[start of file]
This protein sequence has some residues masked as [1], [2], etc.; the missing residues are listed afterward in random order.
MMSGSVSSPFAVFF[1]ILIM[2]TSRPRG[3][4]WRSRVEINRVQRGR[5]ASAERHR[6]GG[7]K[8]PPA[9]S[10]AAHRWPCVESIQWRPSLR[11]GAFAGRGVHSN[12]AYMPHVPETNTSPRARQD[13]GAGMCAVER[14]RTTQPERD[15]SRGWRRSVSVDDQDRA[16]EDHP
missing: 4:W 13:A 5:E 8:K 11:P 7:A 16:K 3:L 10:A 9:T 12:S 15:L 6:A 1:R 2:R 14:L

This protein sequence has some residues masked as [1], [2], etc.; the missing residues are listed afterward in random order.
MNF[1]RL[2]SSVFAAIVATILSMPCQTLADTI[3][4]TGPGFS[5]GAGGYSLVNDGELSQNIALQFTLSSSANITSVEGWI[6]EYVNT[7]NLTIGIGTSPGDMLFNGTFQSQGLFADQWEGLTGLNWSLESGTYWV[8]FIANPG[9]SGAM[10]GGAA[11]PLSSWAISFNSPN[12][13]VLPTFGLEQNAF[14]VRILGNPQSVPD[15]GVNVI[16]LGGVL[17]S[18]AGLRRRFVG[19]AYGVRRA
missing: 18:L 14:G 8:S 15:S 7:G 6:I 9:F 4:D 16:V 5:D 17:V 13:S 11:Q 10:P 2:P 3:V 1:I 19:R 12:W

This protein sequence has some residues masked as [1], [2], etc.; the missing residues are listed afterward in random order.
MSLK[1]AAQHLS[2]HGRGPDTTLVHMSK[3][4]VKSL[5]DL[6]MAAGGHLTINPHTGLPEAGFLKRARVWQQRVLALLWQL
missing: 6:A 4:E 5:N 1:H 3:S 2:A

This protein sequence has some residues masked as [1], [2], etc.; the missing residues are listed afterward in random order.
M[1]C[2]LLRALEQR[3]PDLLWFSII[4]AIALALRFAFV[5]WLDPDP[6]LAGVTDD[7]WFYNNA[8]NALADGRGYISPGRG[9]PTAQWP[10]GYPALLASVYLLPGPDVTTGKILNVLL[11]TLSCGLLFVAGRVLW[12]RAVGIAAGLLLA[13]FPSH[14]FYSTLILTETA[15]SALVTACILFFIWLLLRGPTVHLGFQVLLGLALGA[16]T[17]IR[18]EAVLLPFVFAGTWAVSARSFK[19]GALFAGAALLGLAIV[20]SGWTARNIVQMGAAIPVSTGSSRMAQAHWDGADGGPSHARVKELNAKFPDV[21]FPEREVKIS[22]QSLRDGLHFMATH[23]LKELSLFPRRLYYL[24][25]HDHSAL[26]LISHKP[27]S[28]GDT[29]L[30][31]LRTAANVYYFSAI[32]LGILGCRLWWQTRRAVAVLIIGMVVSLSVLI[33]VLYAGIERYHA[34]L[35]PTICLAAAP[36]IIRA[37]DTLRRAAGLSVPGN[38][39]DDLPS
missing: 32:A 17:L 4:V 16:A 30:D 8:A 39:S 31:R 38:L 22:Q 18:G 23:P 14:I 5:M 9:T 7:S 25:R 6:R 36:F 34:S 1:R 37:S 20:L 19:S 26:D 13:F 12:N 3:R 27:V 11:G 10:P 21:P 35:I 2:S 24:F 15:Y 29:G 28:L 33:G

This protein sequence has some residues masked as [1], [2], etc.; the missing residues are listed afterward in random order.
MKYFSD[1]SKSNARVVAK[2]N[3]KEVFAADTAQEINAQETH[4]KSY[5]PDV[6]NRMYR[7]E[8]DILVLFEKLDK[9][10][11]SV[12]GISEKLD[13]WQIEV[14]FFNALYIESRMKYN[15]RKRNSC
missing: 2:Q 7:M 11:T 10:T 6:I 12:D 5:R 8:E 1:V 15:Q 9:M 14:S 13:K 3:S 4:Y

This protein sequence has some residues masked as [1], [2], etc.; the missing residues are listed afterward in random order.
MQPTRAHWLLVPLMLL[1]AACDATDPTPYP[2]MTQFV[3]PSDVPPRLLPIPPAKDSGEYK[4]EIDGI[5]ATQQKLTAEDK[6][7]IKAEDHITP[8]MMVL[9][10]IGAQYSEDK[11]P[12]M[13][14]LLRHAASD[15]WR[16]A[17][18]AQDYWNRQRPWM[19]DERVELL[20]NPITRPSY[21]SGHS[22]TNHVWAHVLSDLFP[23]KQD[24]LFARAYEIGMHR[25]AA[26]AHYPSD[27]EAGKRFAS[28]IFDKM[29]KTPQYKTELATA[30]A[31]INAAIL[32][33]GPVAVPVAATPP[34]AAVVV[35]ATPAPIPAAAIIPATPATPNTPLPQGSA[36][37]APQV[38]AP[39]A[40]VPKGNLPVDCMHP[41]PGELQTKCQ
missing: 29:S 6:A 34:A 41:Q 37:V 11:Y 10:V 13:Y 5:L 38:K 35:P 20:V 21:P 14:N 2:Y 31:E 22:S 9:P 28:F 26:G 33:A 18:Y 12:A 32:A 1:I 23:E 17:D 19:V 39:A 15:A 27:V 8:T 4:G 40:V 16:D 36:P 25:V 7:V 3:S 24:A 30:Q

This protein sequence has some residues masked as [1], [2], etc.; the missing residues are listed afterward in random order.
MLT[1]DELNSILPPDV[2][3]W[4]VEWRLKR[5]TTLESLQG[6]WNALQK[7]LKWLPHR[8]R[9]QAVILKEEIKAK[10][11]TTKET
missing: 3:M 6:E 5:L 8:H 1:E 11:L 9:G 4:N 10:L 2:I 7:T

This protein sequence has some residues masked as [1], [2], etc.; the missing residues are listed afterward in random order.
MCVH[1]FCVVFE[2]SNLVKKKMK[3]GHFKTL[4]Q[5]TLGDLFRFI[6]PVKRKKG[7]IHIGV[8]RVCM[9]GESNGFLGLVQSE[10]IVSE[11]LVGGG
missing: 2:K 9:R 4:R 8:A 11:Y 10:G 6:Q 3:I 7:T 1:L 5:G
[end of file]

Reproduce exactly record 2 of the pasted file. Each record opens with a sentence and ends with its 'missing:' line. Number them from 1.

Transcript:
This protein sequence has some residues masked as [1], [2], etc.; the missing residues are listed afterward in random order.
MNF[1]RL[2]SSVFAAIVATILSMPCQTLADTI[3][4]TGPGFS[5]GAGGYSLVNDGELSQNIALQFTLSSSANITSVEGWI[6]EYVNT[7]NLTIGIGTSPGDMLFNGTFQSQGLFADQWEGLTGLNWSLESGTYWV[8]FIANPG[9]SGAM[10]GGAA[11]PLSSWAISFNSPN[12][13]VLPTFGLEQNAF[14]VRILGNPQSVPD[15]GVNVI[16]LGGVL[17]S[18]AGLRRRFVG[19]AYGVRRA
missing: 18:L 14:G 8:S 15:S 7:G 6:I 9:F 4:D 16:V 5:D 17:V 13:S 11:Q 10:P 2:P 3:V 1:I 19:R 12:W